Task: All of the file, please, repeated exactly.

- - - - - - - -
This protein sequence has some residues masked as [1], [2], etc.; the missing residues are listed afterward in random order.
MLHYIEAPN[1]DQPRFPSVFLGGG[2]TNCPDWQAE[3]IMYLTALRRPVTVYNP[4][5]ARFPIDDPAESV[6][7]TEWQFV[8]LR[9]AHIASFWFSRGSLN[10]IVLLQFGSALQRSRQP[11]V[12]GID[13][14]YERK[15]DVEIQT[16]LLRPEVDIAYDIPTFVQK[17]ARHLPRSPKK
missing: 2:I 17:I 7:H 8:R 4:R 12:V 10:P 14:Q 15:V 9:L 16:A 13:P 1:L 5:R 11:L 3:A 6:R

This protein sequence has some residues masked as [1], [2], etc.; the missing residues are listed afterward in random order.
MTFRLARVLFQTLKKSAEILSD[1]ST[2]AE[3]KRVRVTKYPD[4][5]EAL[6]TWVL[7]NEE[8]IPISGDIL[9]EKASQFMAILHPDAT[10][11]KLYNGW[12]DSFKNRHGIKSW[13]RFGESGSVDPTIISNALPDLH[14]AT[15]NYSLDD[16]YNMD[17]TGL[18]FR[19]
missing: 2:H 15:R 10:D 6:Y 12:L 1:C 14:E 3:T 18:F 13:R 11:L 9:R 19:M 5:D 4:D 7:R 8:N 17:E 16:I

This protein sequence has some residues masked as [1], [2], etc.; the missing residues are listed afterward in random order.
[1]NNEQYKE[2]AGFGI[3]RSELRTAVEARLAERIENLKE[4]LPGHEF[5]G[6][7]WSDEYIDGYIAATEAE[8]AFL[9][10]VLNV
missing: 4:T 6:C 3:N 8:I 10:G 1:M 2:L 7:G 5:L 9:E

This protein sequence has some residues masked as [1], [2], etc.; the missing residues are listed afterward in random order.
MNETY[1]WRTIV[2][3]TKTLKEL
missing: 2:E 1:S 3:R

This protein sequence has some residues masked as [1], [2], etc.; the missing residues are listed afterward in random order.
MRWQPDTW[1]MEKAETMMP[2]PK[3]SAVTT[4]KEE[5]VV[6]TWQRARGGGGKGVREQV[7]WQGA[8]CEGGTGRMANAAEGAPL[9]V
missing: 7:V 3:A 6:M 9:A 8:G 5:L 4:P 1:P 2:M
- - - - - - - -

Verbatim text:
This protein sequence has some residues masked as [1], [2], etc.; the missing residues are listed afterward in random order.
MLHYIEAPN[1]DQPRFPSVFLGGG[2]TNCPDWQAE[3]IMYLTALRRPVTVYNP[4][5]ARFPIDDPAESV[6][7]TEWQFV[8]LR[9]AHIASFWFSRGSLN[10]IVLLQFGSALQRSRQP[11]V[12]GID[13][14]YERK[15]DVEIQT[16]LLRPEVDIAYDIPTFVQK[17]ARHLPRSPKK
missing: 2:I 17:I 7:H 8:R 4:R 12:V 10:P 14:Q 15:V 9:L 16:A 13:P 1:L 5:R 11:L 3:A 6:R

This protein sequence has some residues masked as [1], [2], etc.; the missing residues are listed afterward in random order.
MTFRLARVLFQTLKKSAEILSD[1]ST[2]AE[3]KRVRVTKYPD[4][5]EAL[6]TWVL[7]NEE[8]IPISGDIL[9]EKASQFMAILHPDAT[10][11]KLYNGW[12]DSFKNRHGIKSW[13]RFGESGSVDPTIISNALPDLH[14]AT[15]NYSLDD[16]YNMD[17]TGL[18]FR[19]
missing: 2:H 15:R 10:D 6:Y 12:L 1:C 14:E 3:T 18:F 13:R 11:L 9:R 19:M 5:D 4:D 7:R 8:N 17:E 16:I

This protein sequence has some residues masked as [1], [2], etc.; the missing residues are listed afterward in random order.
[1]NNEQYKE[2]AGFGI[3]RSELRTAVEARLAERIENLKE[4]LPGHEF[5]G[6][7]WSDEYIDGYIAATEAE[8]AFL[9][10]VLNV
missing: 4:T 6:C 3:N 8:I 10:G 1:M 2:L 7:G 5:L 9:E

This protein sequence has some residues masked as [1], [2], etc.; the missing residues are listed afterward in random order.
MNETY[1]WRTIV[2][3]TKTLKEL
missing: 2:E 1:S 3:R

This protein sequence has some residues masked as [1], [2], etc.; the missing residues are listed afterward in random order.
MRWQPDTW[1]MEKAETMMP[2]PK[3]SAVTT[4]KEE[5]VV[6]TWQRARGGGGKGVREQV[7]WQGA[8]CEGGTGRMANAAEGAPL[9]V
missing: 7:V 3:A 6:M 9:A 8:G 5:L 4:P 1:P 2:M